[…]

I tried to see the island through their eyes. Daylight is too bright to bear, moonlight turns night into day, colors dance around in shades we cannot imagine. Imagine flames lighting up in black and white, trees turning pink, waves of grey. A rainbow revisited. The islanders often refer to green as their favourite color, growing up in a lush environment, living in the jungle. But green is also the color that the most common kind of colorblindness (deutaranomaly, five out of 100 males) can’t distinguish. I learned that the color the islanders say to ‘see’ most is red. I photographed with a camera converted to infrared, programmed to read the light and the colors different. Nowadays a lot of the Pingelapese have migrated to Pohnpei, the nearest , bigger of the Micronesians island.

In a few months, The Island of the Colorblind will be published and we’ll be able to see it, contemplate it and discuss it properly. I’ll be back with more on the subject once it’s out. For now, a teaser:

© Sanne de Wilde, from the project 'The Island of the Colorblind'.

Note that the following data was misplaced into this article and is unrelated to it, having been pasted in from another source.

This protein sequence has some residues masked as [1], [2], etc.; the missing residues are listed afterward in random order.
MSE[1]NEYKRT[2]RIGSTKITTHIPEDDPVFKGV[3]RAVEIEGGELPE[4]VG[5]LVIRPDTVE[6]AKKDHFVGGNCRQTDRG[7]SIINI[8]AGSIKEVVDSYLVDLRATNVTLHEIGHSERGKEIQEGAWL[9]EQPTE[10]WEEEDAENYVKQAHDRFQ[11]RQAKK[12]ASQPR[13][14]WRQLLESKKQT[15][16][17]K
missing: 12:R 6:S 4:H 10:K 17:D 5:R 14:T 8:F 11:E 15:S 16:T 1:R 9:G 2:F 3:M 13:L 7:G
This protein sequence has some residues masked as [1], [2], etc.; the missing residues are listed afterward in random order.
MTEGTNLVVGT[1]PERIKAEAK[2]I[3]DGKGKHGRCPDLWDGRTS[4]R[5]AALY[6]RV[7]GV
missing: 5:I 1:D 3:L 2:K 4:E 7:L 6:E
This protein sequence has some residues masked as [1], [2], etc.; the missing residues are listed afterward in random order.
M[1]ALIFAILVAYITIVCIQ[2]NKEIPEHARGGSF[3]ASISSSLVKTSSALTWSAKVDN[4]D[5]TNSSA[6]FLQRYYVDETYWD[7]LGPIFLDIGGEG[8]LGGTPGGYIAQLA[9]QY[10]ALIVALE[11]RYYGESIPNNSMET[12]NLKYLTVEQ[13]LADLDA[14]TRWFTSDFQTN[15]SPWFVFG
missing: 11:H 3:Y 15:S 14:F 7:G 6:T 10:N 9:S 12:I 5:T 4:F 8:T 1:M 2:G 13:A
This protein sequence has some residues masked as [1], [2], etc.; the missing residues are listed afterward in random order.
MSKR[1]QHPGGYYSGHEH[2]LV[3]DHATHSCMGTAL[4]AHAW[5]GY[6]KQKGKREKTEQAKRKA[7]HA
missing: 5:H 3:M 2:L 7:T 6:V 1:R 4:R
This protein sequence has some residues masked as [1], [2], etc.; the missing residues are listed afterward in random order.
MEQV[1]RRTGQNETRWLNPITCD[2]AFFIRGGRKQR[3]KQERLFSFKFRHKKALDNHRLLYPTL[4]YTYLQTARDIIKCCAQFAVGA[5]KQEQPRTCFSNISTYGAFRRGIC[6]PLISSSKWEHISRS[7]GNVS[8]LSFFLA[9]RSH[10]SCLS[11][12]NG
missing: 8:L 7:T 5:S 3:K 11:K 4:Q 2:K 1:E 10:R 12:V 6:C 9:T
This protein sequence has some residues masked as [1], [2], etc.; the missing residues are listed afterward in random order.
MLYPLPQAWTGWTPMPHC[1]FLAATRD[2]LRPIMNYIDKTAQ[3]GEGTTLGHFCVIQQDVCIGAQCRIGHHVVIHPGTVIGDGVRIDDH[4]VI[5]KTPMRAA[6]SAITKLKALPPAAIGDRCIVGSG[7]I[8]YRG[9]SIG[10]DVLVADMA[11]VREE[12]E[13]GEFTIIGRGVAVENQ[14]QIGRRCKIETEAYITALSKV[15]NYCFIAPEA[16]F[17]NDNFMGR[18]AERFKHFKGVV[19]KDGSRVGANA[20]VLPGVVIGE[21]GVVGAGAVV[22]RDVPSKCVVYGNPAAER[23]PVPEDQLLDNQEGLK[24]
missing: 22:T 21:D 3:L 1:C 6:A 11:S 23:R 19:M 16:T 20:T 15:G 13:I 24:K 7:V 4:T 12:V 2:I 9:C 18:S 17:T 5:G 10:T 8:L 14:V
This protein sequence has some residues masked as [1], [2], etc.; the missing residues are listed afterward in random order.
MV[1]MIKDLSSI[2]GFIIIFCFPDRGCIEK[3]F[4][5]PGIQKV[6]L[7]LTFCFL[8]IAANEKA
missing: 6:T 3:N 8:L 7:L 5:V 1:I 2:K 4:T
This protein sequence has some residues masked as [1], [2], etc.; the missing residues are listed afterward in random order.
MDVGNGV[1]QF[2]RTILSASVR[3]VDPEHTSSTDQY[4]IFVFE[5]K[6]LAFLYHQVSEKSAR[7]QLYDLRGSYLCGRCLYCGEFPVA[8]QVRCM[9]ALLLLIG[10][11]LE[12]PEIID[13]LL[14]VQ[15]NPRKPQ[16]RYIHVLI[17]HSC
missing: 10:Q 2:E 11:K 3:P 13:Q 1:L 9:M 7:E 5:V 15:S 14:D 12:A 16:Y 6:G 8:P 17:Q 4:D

© Sanne de Wilde, from the project ‘The Island of the Colorblind’.
© Sanne de Wilde, from the project 'The Island of the Colorblind'.
© Sanne de Wilde, from the project ‘The Island of the Colorblind’.

How authenticity came to be mistaken for spontaneity

One Paula Riebschläger writes about photographer Arnaud Ele‘s work:

Far away from orchestrated photo shoots, Ele’s pictures are filled with authenticity expressed in pictures of dreamy landscapes and intimate portraits. He graduated from film school in Geneva and was recently commissioned by Urban Outfitters to create an ad campaign. Although, Ele is already a successful photographer, he keeps steadily reinventing his work. Through the process of taking pictures, he captures special moments and keeps them from being forgotten.

As I see it, Riebschläger’s words about Ele’s photographs are a good example of how the term authenticity is now commonly used as a mere synonym of sincerity, genuineness or spontaneity. So usually when one reads about the “authentic character” of a given work of art, what the writer means is that certain qualities of the work evoke a sense of truthfulness that has been somehow lost. I think this sense of having lost something incredibly important to the way we understand and relate ourselves as human beings, is transversal to every generation. Although “what’s lost” changes, it always seems to allude to some ethical standard that “used to” guaranteed a certain harmony and stability.